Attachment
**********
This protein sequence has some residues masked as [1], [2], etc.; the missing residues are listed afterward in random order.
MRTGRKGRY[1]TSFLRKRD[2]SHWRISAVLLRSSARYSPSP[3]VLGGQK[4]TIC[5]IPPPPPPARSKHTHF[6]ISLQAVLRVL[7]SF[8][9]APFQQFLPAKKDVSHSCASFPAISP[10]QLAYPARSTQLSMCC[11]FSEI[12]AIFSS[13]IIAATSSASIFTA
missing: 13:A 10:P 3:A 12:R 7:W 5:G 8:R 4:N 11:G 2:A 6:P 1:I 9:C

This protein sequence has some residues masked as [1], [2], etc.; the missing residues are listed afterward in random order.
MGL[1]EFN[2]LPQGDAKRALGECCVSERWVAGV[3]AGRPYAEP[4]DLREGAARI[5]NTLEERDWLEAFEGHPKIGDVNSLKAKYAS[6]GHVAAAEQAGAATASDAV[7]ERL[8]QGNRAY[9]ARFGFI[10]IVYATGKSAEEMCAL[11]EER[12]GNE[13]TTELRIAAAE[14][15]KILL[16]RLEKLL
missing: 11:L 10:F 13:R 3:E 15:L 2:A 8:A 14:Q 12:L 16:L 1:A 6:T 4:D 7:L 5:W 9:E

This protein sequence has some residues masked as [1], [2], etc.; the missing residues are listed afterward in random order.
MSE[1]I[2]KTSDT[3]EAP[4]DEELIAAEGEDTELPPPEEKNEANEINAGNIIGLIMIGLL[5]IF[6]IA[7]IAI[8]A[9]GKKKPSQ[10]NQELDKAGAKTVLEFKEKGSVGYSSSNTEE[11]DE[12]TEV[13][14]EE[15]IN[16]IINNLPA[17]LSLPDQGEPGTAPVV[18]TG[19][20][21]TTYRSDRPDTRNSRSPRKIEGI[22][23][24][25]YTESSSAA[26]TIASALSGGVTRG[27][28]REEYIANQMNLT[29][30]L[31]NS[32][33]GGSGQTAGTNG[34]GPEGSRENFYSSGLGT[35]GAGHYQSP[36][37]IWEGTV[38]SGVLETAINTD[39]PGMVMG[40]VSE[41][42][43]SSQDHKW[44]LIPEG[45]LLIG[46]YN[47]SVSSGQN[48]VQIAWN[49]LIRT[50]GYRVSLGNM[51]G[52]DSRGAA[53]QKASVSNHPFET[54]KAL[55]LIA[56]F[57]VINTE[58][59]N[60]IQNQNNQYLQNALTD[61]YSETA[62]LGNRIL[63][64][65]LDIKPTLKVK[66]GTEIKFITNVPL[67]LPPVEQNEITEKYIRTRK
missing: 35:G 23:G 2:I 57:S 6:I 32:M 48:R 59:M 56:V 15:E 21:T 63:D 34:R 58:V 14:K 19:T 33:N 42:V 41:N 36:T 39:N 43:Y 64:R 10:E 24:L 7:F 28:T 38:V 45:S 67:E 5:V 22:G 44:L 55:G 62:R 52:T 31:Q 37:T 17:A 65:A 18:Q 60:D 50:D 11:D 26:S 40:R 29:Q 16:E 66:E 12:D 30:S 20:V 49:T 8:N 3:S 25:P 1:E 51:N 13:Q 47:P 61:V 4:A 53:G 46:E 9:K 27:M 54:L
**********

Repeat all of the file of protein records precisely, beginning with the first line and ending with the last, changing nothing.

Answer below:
This protein sequence has some residues masked as [1], [2], etc.; the missing residues are listed afterward in random order.
MRTGRKGRY[1]TSFLRKRD[2]SHWRISAVLLRSSARYSPSP[3]VLGGQK[4]TIC[5]IPPPPPPARSKHTHF[6]ISLQAVLRVL[7]SF[8][9]APFQQFLPAKKDVSHSCASFPAISP[10]QLAYPARSTQLSMCC[11]FSEI[12]AIFSS[13]IIAATSSASIFTA
missing: 13:A 10:P 3:A 12:R 7:W 5:G 8:R 4:N 11:G 2:A 6:P 1:I 9:C

This protein sequence has some residues masked as [1], [2], etc.; the missing residues are listed afterward in random order.
MGL[1]EFN[2]LPQGDAKRALGECCVSERWVAGV[3]AGRPYAEP[4]DLREGAARI[5]NTLEERDWLEAFEGHPKIGDVNSLKAKYAS[6]GHVAAAEQAGAATASDAV[7]ERL[8]QGNRAY[9]ARFGFI[10]IVYATGKSAEEMCAL[11]EER[12]GNE[13]TTELRIAAAE[14][15]KILL[16]RLEKLL
missing: 11:L 10:F 13:R 3:E 15:L 2:A 8:A 14:Q 12:L 16:L 1:A 6:T 4:D 7:L 5:W 9:E

This protein sequence has some residues masked as [1], [2], etc.; the missing residues are listed afterward in random order.
MSE[1]I[2]KTSDT[3]EAP[4]DEELIAAEGEDTELPPPEEKNEANEINAGNIIGLIMIGLL[5]IF[6]IA[7]IAI[8]A[9]GKKKPSQ[10]NQELDKAGAKTVLEFKEKGSVGYSSSNTEE[11]DE[12]TEV[13][14]EE[15]IN[16]IINNLPA[17]LSLPDQGEPGTAPVV[18]TG[19][20][21]TTYRSDRPDTRNSRSPRKIEGI[22][23][24][25]YTESSSAA[26]TIASALSGGVTRG[27][28]REEYIANQMNLT[29][30]L[31]NS[32][33]GGSGQTAGTNG[34]GPEGSRENFYSSGLGT[35]GAGHYQSP[36][37]IWEGTV[38]SGVLETAINTD[39]PGMVMG[40]VSE[41][42][43]SSQDHKW[44]LIPEG[45]LLIG[46]YN[47]SVSSGQN[48]VQIAWN[49]LIRT[50]GYRVSLGNM[51]G[52]DSRGAA[53]QKASVSNHPFET[54]KAL[55]LIA[56]F[57]VINTE[58][59]N[60]IQNQNNQYLQNALTD[61]YSETA[62]LGNRIL[63][64][65]LDIKPTLKVK[66]GTEIKFITNVPL[67]LPPVEQNEITEKYIRTRK
missing: 35:G 23:G 2:I 57:S 6:I 32:M 48:R 59:M 56:V 15:E 21:T 63:D 34:R 58:V 14:K 19:T 33:N 42:V 41:N 36:T 39:N 43:Y 64:R 10:E 24:L 7:F 28:T 38:V 45:S 67:E 5:V 22:G 44:L 55:G 62:R 52:T 31:Q 37:T 17:A 65:A 18:Q 60:D 50:D 11:D 26:S 40:R 29:Q 16:E 66:E 12:D 30:S 20:V 49:T 8:N 3:S 25:P 1:E 51:N 13:Q 47:P 61:V 4:A 53:G 46:E 9:K 27:M 54:L